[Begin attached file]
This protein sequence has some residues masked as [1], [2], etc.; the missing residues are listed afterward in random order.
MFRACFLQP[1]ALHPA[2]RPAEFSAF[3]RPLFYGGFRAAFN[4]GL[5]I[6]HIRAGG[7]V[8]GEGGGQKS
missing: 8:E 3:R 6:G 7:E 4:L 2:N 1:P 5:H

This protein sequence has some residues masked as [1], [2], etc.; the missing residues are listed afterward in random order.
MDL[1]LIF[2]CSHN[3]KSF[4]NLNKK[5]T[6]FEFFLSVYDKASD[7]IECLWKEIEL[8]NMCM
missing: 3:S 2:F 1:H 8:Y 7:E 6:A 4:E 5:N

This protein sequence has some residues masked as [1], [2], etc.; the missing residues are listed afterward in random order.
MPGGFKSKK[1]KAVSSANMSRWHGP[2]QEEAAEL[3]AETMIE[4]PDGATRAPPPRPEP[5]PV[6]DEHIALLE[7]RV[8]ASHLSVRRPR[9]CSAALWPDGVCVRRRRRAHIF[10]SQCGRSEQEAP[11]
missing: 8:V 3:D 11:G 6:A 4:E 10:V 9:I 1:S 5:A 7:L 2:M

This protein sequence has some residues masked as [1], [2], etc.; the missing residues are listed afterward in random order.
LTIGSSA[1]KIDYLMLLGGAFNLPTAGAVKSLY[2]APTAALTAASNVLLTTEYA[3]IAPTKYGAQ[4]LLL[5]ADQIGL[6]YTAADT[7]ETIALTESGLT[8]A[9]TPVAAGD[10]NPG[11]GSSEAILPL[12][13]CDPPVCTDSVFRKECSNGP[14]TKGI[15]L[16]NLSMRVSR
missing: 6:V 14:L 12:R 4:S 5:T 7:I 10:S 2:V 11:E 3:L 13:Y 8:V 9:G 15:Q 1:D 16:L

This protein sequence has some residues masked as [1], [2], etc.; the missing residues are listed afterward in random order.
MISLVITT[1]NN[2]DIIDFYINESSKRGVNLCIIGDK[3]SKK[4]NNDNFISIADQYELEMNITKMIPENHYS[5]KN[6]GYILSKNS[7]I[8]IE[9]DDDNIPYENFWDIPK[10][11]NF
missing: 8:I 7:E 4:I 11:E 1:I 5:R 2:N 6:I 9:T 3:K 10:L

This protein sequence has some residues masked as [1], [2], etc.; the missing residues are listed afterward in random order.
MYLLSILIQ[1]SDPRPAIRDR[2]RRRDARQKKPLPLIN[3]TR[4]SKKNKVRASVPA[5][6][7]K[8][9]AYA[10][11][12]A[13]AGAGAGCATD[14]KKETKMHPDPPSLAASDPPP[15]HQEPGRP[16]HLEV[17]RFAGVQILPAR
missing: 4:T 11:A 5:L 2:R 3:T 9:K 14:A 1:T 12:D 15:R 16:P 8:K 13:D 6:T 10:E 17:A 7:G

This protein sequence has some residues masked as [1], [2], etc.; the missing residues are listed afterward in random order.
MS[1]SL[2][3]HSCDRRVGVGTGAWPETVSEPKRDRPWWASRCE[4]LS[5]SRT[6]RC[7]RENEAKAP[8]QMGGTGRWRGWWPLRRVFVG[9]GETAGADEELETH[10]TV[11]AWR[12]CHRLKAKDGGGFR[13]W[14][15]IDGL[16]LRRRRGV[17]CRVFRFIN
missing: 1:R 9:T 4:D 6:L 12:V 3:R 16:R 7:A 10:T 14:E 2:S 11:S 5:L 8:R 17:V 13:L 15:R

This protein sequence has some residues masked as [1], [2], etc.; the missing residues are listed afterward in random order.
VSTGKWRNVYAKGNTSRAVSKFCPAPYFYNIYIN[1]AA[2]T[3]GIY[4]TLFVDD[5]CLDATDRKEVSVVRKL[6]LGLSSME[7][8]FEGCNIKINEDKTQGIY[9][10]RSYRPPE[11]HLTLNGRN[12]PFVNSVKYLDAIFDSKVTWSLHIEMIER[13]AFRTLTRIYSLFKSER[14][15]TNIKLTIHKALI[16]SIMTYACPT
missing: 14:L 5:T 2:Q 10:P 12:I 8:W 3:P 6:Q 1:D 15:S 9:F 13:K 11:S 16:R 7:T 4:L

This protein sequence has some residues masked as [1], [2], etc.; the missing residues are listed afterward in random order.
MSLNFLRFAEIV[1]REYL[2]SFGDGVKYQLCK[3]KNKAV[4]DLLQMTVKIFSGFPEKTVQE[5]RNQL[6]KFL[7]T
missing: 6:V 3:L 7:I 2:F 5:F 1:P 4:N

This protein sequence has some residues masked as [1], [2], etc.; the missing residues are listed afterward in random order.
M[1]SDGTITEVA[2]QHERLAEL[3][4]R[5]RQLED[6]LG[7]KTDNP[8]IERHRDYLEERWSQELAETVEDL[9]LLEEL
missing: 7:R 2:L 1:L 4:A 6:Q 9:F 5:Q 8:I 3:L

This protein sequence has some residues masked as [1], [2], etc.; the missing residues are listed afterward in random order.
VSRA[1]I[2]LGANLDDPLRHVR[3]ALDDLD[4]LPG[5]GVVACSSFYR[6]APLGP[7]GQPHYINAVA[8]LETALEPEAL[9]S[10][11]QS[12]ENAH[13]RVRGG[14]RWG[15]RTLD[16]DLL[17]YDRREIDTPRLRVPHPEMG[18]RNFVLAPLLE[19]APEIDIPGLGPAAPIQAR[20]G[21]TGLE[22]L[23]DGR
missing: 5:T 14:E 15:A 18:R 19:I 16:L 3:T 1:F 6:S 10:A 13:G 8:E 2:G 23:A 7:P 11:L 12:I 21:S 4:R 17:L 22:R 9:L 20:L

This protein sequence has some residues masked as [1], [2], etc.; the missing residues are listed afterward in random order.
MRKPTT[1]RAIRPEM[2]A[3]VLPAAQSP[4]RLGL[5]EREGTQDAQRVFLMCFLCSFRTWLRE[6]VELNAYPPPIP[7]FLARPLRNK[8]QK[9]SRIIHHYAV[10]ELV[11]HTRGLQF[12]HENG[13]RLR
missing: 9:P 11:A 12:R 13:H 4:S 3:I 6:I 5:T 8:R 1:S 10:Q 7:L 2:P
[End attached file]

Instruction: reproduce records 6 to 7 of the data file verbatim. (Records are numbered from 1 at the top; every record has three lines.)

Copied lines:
This protein sequence has some residues masked as [1], [2], etc.; the missing residues are listed afterward in random order.
MYLLSILIQ[1]SDPRPAIRDR[2]RRRDARQKKPLPLIN[3]TR[4]SKKNKVRASVPA[5][6][7]K[8][9]AYA[10][11][12]A[13]AGAGAGCATD[14]KKETKMHPDPPSLAASDPPP[15]HQEPGRP[16]HLEV[17]RFAGVQILPAR
missing: 4:T 11:A 5:L 2:R 3:T 9:K 14:A 1:T 12:D 15:R 16:P 8:K 13:D 6:T 10:E 17:A 7:G

This protein sequence has some residues masked as [1], [2], etc.; the missing residues are listed afterward in random order.
MS[1]SL[2][3]HSCDRRVGVGTGAWPETVSEPKRDRPWWASRCE[4]LS[5]SRT[6]RC[7]RENEAKAP[8]QMGGTGRWRGWWPLRRVFVG[9]GETAGADEELETH[10]TV[11]AWR[12]CHRLKAKDGGGFR[13]W[14][15]IDGL[16]LRRRRGV[17]CRVFRFIN
missing: 1:R 9:T 4:D 6:L 12:V 3:R 16:R 7:A 10:T 14:E 2:S 11:S 5:L 8:R 17:V 13:L 15:R